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Keep Going!-Unlike The Trains

Updated: Feb 1

Disappointment. I expect, like me, you were very disappointed that the rehearsal was cancelled last night but sometimes things are just beyond our control.

Maybe some of you were grateful not to have to go out in the cold and dark!


All is not lost and wasted. As the Maestro says, 'Practice! Practice! Practice!

It is building up in your muscle memory and will stand you in good stead for the following weeks.


It is important to keep that momentum going; if everyone is moving forward together, then success takes care of itself.


You’ve Got a Friend writer, Carole King and her friend James Taylor recorded individual versions of this song around the same time in 1971. 

What makes the whole thing even more special is that James Taylor (73), and Carole King (79), remain great friends today.

Just Call Out My Name, a documentary about the creative pairing of Carole King and James Taylor. It showcased their friendship and deep admiration, both as people and as artists. They reflect on their five decades of collaboration and friendship; includes concert footage from the 1970s and their 2010 reunion tour.


Go over your parts in Dropbox and we can be prepared to sing it all the way through with perhaps only an occasional tweak here and there.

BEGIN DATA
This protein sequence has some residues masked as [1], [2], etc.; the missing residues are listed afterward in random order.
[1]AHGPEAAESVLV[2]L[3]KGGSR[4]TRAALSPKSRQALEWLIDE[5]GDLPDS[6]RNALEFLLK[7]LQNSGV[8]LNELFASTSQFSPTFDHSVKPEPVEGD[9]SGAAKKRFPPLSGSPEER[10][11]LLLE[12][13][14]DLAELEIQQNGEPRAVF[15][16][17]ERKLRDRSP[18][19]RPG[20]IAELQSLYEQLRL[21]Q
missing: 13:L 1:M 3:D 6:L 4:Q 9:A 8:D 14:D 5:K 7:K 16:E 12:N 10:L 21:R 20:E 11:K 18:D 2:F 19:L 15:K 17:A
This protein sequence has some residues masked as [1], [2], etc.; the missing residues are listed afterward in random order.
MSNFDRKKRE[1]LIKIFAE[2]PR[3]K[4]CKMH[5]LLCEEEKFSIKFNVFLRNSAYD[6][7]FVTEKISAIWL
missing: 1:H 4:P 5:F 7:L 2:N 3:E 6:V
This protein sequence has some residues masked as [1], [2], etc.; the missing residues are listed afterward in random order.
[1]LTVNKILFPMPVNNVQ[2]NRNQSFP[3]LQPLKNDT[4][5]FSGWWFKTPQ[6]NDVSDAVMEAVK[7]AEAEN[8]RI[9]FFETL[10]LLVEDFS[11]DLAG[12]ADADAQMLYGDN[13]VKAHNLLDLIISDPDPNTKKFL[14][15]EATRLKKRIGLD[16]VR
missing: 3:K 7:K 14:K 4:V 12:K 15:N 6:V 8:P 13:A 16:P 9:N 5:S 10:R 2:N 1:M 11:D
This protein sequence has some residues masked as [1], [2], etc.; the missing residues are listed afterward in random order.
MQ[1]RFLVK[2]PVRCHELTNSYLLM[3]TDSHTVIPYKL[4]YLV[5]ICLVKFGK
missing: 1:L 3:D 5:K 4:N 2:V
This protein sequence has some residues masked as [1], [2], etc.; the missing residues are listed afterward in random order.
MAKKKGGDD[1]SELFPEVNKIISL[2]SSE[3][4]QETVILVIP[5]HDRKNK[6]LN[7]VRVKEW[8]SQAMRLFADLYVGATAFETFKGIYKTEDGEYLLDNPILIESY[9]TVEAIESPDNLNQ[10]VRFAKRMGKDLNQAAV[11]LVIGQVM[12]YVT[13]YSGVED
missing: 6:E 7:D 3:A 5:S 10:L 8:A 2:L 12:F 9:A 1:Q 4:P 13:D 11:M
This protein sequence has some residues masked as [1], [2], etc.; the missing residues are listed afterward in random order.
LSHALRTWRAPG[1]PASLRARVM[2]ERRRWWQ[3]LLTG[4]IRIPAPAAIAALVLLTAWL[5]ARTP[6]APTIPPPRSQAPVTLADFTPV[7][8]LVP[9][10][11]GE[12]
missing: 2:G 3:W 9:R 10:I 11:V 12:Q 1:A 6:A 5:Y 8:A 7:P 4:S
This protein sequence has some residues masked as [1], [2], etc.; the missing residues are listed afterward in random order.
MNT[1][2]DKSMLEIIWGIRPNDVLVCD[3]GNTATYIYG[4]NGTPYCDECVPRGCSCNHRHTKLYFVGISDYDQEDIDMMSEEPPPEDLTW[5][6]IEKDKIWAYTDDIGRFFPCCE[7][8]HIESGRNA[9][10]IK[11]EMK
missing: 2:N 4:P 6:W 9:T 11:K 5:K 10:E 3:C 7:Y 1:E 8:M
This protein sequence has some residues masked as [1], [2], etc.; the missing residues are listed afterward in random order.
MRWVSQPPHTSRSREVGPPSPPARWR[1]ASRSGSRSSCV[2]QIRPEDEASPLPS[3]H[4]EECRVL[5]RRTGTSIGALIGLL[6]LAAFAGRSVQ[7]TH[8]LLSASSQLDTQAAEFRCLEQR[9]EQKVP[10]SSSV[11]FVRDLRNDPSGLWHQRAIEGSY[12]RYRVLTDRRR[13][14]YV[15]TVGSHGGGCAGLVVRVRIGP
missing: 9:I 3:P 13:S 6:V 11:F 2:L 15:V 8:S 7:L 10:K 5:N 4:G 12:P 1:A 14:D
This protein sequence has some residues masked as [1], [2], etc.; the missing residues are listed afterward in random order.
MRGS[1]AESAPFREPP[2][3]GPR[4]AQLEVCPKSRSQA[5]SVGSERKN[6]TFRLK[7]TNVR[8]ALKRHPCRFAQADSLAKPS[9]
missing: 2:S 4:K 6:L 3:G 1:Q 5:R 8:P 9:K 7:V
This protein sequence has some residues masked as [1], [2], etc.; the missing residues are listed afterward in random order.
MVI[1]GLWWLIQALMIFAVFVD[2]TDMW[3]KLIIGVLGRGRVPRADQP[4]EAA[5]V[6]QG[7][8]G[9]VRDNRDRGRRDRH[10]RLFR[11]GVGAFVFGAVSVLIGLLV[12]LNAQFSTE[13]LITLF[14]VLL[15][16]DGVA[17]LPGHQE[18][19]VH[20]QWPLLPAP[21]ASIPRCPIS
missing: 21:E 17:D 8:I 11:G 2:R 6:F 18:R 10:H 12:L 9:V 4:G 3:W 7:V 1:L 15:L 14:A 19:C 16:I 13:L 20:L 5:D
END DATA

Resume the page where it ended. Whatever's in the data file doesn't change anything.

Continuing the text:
Keep Steal Away and The House of the Rising Sun fresh in your minds too as we will be building up our repertoire over the next weeks and gradually adding new songs until we have enough for our concert on 31 July. It is easy to forget the first songs we learn as they are put on the back burner.


Joshua is yet to be introduced to some or refreshed by others who have previously sung it. 

The lyrics allude to the biblical story of the Battle of Jericho in which Joshua led the Israelites against Canaan.

A local dialect was used, “Joshua fit the battle of Jericho” meaning “Joshua fought the Battle of Jericho”

Like those of many other spirituals, the song's words may also be alluding to eventual escape from slavery – in the case of this song, "And the walls came tumblin' down."The lively melody and rhythm also provided energy and inspiration. Critic Robert Cummings wrote: "The jaunty, spirited theme hardly sounds like the product of the pre-Civil War era, and would not sound out of place in a ragtime or even jazz musical from the early 20th century. The closing portion of the tune, sung to the words quoted above, is its most memorable portion: the notes plunge emphatically and impart a glorious sense of collapse, of triumph

Teamwork.The best teamwork comes from those who are working independently toward one goal in unison.


With that in mind, keep going. Practise a little each day and see you all next week!

Trillers on the Perch

Crows peck on snow, white

Winter’s monochrome landscape

Magpies watch and wait

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Brilliant post as always!! 😊

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